Surely "he is different to his brother" should be right as well?
Edit: I'm British, native English speaker.
My comment has to do with another solution it presents - it says that "He is different from her brother" - how can it be translated that way, that doesn't make any sense to me.
Because the "son" can mean either "his" or "her" - we assume it refers back to the subject of the sentence ("il"), but it could just as well refer to some other random person.
It is not easy in this sentence, and either his or her would be a correct translation. If you wanted to be more precise in a particular situation, I think you would say "Il est different du frère d'elle/de lui.
It makes sense. It just doesn't provide much information. Since I don't have a sister I am different from every woman's brother.
Of course, you could then reasonably ask .....in what way are you different from her brother?
I was also taken aback by the alternate phrase. It's a very strange construction at first, but it could make sense if there are three parties, a man (John), and brother-sister pair (Frank-Jill). Then: John is different than Jill's brother.
for some reason the word his was missing so i could not actualy get it right what happend?
If it's one of those click on exercises it happens all the time. There is probably an alternative answer that you can make from what is there, but Duolingo doesn't give you that answer. It's a glitch that need fixing.
People in Britain mainly use 'different to' and in America they mainly use 'different than' but the most correct is 'different from'. But all should be accepted. I'm more worried about the suggest solution "He is different from her brother." He changes gender mid sentence??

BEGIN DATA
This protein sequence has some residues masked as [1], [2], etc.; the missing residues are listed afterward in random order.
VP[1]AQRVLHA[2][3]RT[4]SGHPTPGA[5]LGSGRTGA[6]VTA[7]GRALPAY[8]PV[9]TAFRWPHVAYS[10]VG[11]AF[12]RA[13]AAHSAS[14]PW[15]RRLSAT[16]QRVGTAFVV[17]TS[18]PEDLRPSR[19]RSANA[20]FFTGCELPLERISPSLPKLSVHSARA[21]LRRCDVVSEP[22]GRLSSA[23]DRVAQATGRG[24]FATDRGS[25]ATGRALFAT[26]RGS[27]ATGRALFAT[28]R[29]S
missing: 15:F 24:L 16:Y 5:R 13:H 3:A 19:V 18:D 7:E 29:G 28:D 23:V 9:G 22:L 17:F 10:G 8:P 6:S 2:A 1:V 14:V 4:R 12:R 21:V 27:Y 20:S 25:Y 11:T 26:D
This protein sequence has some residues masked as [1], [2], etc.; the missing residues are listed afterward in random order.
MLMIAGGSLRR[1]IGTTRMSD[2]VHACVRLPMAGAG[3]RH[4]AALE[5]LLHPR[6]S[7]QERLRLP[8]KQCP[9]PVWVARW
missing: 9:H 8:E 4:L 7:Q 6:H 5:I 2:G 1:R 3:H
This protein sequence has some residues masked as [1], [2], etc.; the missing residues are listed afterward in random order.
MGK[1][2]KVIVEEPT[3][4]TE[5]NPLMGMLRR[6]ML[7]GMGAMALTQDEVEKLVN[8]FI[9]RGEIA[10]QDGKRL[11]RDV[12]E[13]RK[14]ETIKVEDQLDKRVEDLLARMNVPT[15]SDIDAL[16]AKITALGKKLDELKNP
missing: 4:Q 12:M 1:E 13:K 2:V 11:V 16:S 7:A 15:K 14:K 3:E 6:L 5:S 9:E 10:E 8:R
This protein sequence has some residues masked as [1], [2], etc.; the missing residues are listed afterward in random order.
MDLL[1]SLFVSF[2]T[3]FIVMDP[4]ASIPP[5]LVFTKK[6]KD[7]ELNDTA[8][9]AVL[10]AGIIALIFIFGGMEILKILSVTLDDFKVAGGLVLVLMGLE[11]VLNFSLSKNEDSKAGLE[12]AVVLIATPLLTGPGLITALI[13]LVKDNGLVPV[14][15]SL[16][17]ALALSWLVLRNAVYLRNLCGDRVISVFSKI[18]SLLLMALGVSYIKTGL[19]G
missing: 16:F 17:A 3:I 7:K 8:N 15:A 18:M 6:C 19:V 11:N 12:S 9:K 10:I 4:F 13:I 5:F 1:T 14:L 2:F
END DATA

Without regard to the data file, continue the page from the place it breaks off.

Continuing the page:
That makes sense -- the speaker could be comparing a man to the brother of someone else (who's female). E.g., Tobias: "Lindsey's new boyfriend looks like her brother." Gob: "No, he's different from her brother."
Exactly, but "son" could be "his" or "her" - why do they choose to make it her. It's wierd without having a context.
I think they are just trying to remind us that son can mean either his or her.
The absolutely grammar-nut correct ways are "different from", "similar to", "compared with". But UK, AU etc usage has grown to accept "different to and compared to". According to http://data.grammarbook.com/blog/adjectives-adverbs/different-from-vs-different-than/ "different than" is found in English texts as old as 300 years.
Hi, we can not say "HE is different from HER brother" we either say " SHE is different from HER brother" or " HE is different from HIS brother" .. Correct this please!
You can say it if you have already established who he refers to and who is the person referred to as her. Tom is different from Sally's brother. How is he different from her brother?
Speaking of believability, how are you on, and on this lesson, with having no language icon next to your username? I'm curios.
This grammatically incorrect as the he cannot be different from her brother it should be She is different from her brother or He is different from his brother.
hmmm....no. There is a girl, who has a brother and HE is different from her brother. In French Il est different de son frere means he is different from his / her brother. The word "son" can refer to the subject's own brother, to male third party's brother or to a female third party's brother. There is no way of knowing. Therefore this sentence / translation is correct.
Why is "He is different from her brother" the right answer!?! There wasn't even an option to put 'his'
Different to is not correct English although it is now widely used. You compare something with something so it is different from and not different to.
Wouldn't "He is different from her brother" be "Il est différent de son frère à elle"? Or perhaps without "son"?
This time duolingo game the options "He is different from 'her' brother". They must to fix it. How can I report this?
Shouldn't this be "He is different from his brother." and not "He is different from her brother."
Native (British) English speaker, I would almost always say "different to" not "different from". It should be accepted
Sorry to stick my oar in, but ‘different from’ is actually the right answer grammatically (in British English, at any rate, and what I was brought up to say), even if many people use ‘different to’ and apparently in the US ‘different than’ (which sounds plain weird to me). I think DL were trying to teach the grammatically correct version.
This is different from that. (different followed by a noun or demonstrative pronoun)
This is different than I remember. (different followed by a clause)